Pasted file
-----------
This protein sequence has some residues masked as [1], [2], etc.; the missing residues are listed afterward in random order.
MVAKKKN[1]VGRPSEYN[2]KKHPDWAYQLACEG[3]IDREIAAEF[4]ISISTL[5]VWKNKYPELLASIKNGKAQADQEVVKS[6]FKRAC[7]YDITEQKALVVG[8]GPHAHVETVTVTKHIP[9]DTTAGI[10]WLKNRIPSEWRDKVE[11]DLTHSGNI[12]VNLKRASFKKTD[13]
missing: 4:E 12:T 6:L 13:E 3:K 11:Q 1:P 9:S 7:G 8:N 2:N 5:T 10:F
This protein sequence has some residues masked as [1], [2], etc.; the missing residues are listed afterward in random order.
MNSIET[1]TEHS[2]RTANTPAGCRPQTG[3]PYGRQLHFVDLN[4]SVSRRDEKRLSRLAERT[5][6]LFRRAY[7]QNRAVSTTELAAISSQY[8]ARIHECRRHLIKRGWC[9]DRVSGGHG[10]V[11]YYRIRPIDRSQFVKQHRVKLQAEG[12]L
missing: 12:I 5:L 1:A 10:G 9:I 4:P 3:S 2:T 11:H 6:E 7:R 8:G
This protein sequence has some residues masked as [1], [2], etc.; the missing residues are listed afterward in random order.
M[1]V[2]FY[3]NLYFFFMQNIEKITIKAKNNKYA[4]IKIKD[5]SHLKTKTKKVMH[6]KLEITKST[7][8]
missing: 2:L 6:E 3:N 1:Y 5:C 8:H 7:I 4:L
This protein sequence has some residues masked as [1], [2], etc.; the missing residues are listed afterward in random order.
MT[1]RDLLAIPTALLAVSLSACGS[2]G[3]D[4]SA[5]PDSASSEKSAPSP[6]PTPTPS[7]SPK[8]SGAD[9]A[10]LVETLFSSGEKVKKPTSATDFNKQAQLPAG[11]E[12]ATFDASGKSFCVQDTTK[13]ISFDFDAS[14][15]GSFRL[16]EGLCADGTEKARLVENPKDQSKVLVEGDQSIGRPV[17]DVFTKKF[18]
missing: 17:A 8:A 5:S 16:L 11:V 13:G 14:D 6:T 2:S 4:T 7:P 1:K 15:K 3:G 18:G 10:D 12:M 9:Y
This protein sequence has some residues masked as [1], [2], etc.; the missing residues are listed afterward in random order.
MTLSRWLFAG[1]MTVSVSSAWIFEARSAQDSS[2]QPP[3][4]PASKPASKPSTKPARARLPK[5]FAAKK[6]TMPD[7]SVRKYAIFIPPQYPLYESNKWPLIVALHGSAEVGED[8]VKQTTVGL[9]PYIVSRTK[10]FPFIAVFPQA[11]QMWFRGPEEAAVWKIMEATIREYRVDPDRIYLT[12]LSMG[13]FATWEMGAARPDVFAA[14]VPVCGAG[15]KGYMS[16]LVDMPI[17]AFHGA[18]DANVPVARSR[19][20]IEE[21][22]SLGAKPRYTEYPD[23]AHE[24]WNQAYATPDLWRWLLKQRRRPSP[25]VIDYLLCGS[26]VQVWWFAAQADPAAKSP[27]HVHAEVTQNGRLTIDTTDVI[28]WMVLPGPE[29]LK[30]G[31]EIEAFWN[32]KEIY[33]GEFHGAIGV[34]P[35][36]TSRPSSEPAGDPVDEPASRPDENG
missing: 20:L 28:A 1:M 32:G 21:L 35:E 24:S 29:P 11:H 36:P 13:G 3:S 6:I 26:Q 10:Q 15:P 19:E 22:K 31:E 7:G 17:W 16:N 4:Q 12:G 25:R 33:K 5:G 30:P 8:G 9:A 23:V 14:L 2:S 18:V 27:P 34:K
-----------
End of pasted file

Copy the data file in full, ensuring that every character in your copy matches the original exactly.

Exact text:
This protein sequence has some residues masked as [1], [2], etc.; the missing residues are listed afterward in random order.
MVAKKKN[1]VGRPSEYN[2]KKHPDWAYQLACEG[3]IDREIAAEF[4]ISISTL[5]VWKNKYPELLASIKNGKAQADQEVVKS[6]FKRAC[7]YDITEQKALVVG[8]GPHAHVETVTVTKHIP[9]DTTAGI[10]WLKNRIPSEWRDKVE[11]DLTHSGNI[12]VNLKRASFKKTD[13]
missing: 4:E 12:T 6:L 13:E 3:K 11:Q 1:P 9:S 7:G 8:N 2:N 5:T 10:F
This protein sequence has some residues masked as [1], [2], etc.; the missing residues are listed afterward in random order.
MNSIET[1]TEHS[2]RTANTPAGCRPQTG[3]PYGRQLHFVDLN[4]SVSRRDEKRLSRLAERT[5][6]LFRRAY[7]QNRAVSTTELAAISSQY[8]ARIHECRRHLIKRGWC[9]DRVSGGHG[10]V[11]YYRIRPIDRSQFVKQHRVKLQAEG[12]L
missing: 12:I 5:L 1:A 10:G 9:I 4:P 3:S 2:T 11:H 6:E 7:R 8:G
This protein sequence has some residues masked as [1], [2], etc.; the missing residues are listed afterward in random order.
M[1]V[2]FY[3]NLYFFFMQNIEKITIKAKNNKYA[4]IKIKD[5]SHLKTKTKKVMH[6]KLEITKST[7][8]
missing: 2:L 6:E 3:N 1:Y 5:C 8:H 7:I 4:L
This protein sequence has some residues masked as [1], [2], etc.; the missing residues are listed afterward in random order.
MT[1]RDLLAIPTALLAVSLSACGS[2]G[3]D[4]SA[5]PDSASSEKSAPSP[6]PTPTPS[7]SPK[8]SGAD[9]A[10]LVETLFSSGEKVKKPTSATDFNKQAQLPAG[11]E[12]ATFDASGKSFCVQDTTK[13]ISFDFDAS[14][15]GSFRL[16]EGLCADGTEKARLVENPKDQSKVLVEGDQSIGRPV[17]DVFTKKF[18]
missing: 17:A 8:A 5:S 16:L 11:V 13:G 14:D 6:T 2:S 4:T 7:P 1:K 15:K 3:G 18:G 10:D 12:M 9:Y
This protein sequence has some residues masked as [1], [2], etc.; the missing residues are listed afterward in random order.
MTLSRWLFAG[1]MTVSVSSAWIFEARSAQDSS[2]QPP[3][4]PASKPASKPSTKPARARLPK[5]FAAKK[6]TMPD[7]SVRKYAIFIPPQYPLYESNKWPLIVALHGSAEVGED[8]VKQTTVGL[9]PYIVSRTK[10]FPFIAVFPQA[11]QMWFRGPEEAAVWKIMEATIREYRVDPDRIYLT[12]LSMG[13]FATWEMGAARPDVFAA[14]VPVCGAG[15]KGYMS[16]LVDMPI[17]AFHGA[18]DANVPVARSR[19][20]IEE[21][22]SLGAKPRYTEYPD[23]AHE[24]WNQAYATPDLWRWLLKQRRRPSP[25]VIDYLLCGS[26]VQVWWFAAQADPAAKSP[27]HVHAEVTQNGRLTIDTTDVI[28]WMVLPGPE[29]LK[30]G[31]EIEAFWN[32]KEIY[33]GEFHGAIGV[34]P[35][36]TSRPSSEPAGDPVDEPASRPDENG
missing: 20:L 28:A 1:M 32:G 21:L 35:E 24:S 29:P 11:H 36:P 13:G 3:S 6:I 26:Q 10:Q 15:P 19:E 22:K 31:E 7:G 17:W 16:N 4:Q 12:G 25:R 33:K 5:G 30:P 8:G 9:A 23:V 14:L 2:S 18:V 27:P 34:K